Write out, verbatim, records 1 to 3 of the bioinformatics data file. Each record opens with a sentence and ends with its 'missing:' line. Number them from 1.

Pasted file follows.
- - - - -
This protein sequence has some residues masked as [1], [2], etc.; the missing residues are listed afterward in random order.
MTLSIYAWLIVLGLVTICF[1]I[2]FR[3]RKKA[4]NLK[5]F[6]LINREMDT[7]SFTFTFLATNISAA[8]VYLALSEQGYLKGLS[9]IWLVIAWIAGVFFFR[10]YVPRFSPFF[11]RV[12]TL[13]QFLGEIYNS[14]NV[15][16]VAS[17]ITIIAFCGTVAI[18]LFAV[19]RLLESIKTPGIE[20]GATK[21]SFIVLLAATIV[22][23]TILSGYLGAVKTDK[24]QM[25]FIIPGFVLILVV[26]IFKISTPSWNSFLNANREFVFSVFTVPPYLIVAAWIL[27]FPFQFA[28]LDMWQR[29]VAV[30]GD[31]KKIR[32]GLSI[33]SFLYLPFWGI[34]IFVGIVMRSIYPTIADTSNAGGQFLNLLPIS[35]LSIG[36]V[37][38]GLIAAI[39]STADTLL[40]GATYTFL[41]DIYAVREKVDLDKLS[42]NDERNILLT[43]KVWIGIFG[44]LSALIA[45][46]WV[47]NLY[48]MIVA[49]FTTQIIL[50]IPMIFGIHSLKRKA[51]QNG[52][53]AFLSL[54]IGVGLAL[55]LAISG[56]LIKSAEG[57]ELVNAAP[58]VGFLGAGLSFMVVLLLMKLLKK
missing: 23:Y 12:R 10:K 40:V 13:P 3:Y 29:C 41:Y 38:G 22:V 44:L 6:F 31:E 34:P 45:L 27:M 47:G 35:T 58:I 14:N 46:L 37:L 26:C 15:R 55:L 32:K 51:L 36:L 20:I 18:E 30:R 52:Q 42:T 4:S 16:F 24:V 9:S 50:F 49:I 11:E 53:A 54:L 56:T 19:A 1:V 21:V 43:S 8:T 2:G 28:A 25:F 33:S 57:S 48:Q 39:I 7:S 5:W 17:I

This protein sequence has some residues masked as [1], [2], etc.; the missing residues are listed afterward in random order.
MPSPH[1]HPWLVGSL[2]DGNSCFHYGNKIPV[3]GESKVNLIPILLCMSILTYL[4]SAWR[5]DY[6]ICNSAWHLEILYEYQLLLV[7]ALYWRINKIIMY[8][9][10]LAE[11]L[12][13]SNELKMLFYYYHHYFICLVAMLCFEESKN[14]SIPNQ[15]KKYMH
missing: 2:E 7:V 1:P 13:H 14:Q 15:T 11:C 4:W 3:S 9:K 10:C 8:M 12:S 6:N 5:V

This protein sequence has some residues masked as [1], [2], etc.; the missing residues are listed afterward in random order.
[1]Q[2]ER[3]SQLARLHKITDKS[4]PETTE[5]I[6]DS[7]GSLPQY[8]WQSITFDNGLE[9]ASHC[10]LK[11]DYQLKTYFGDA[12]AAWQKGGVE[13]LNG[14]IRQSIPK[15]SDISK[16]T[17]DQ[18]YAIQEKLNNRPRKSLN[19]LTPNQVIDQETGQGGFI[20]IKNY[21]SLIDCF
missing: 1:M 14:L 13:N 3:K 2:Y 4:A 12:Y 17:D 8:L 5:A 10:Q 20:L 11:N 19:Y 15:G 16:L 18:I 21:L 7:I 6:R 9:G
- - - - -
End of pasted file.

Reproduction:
This protein sequence has some residues masked as [1], [2], etc.; the missing residues are listed afterward in random order.
MTLSIYAWLIVLGLVTICF[1]I[2]FR[3]RKKA[4]NLK[5]F[6]LINREMDT[7]SFTFTFLATNISAA[8]VYLALSEQGYLKGLS[9]IWLVIAWIAGVFFFR[10]YVPRFSPFF[11]RV[12]TL[13]QFLGEIYNS[14]NV[15][16]VAS[17]ITIIAFCGTVAI[18]LFAV[19]RLLESIKTPGIE[20]GATK[21]SFIVLLAATIV[22][23]TILSGYLGAVKTDK[24]QM[25]FIIPGFVLILVV[26]IFKISTPSWNSFLNANREFVFSVFTVPPYLIVAAWIL[27]FPFQFA[28]LDMWQR[29]VAV[30]GD[31]KKIR[32]GLSI[33]SFLYLPFWGI[34]IFVGIVMRSIYPTIADTSNAGGQFLNLLPIS[35]LSIG[36]V[37][38]GLIAAI[39]STADTLL[40]GATYTFL[41]DIYAVREKVDLDKLS[42]NDERNILLT[43]KVWIGIFG[44]LSALIA[45][46]WV[47]NLY[48]MIVA[49]FTTQIIL[50]IPMIFGIHSLKRKA[51]QNG[52][53]AFLSL[54]IGVGLAL[55]LAISG[56]LIKSAEG[57]ELVNAAP[58]VGFLGAGLSFMVVLLLMKLLKK
missing: 23:Y 12:R 10:K 40:V 13:P 3:Y 29:C 41:Y 38:G 22:V 44:L 6:F 31:E 34:P 45:L 27:M 47:G 35:T 58:I 14:N 46:L 37:L 26:C 15:R 55:L 32:K 51:L 36:L 20:I 18:E 30:R 52:Q 42:T 4:S 16:F 24:V 9:S 50:F 49:I 11:E 53:A 54:L 56:T 19:A 1:V 21:V 43:S 8:T 2:G 28:A 25:F 33:S 57:S 48:Q 39:I 7:S 5:W 17:I

This protein sequence has some residues masked as [1], [2], etc.; the missing residues are listed afterward in random order.
MPSPH[1]HPWLVGSL[2]DGNSCFHYGNKIPV[3]GESKVNLIPILLCMSILTYL[4]SAWR[5]DY[6]ICNSAWHLEILYEYQLLLV[7]ALYWRINKIIMY[8][9][10]LAE[11]L[12][13]SNELKMLFYYYHHYFICLVAMLCFEESKN[14]SIPNQ[15]KKYMH
missing: 2:E 7:V 1:P 13:H 14:Q 15:T 11:C 4:W 3:S 9:K 10:C 8:M 12:S 6:N 5:V

This protein sequence has some residues masked as [1], [2], etc.; the missing residues are listed afterward in random order.
[1]Q[2]ER[3]SQLARLHKITDKS[4]PETTE[5]I[6]DS[7]GSLPQY[8]WQSITFDNGLE[9]ASHC[10]LK[11]DYQLKTYFGDA[12]AAWQKGGVE[13]LNG[14]IRQSIPK[15]SDISK[16]T[17]DQ[18]YAIQEKLNNRPRKSLN[19]LTPNQVIDQETGQGGFI[20]IKNY[21]SLIDCF
missing: 1:M 14:L 13:N 3:K 2:Y 4:A 12:Y 17:D 8:L 5:A 10:Q 20:L 11:N 19:Y 15:G 16:L 18:I 21:L 7:I 6:R 9:G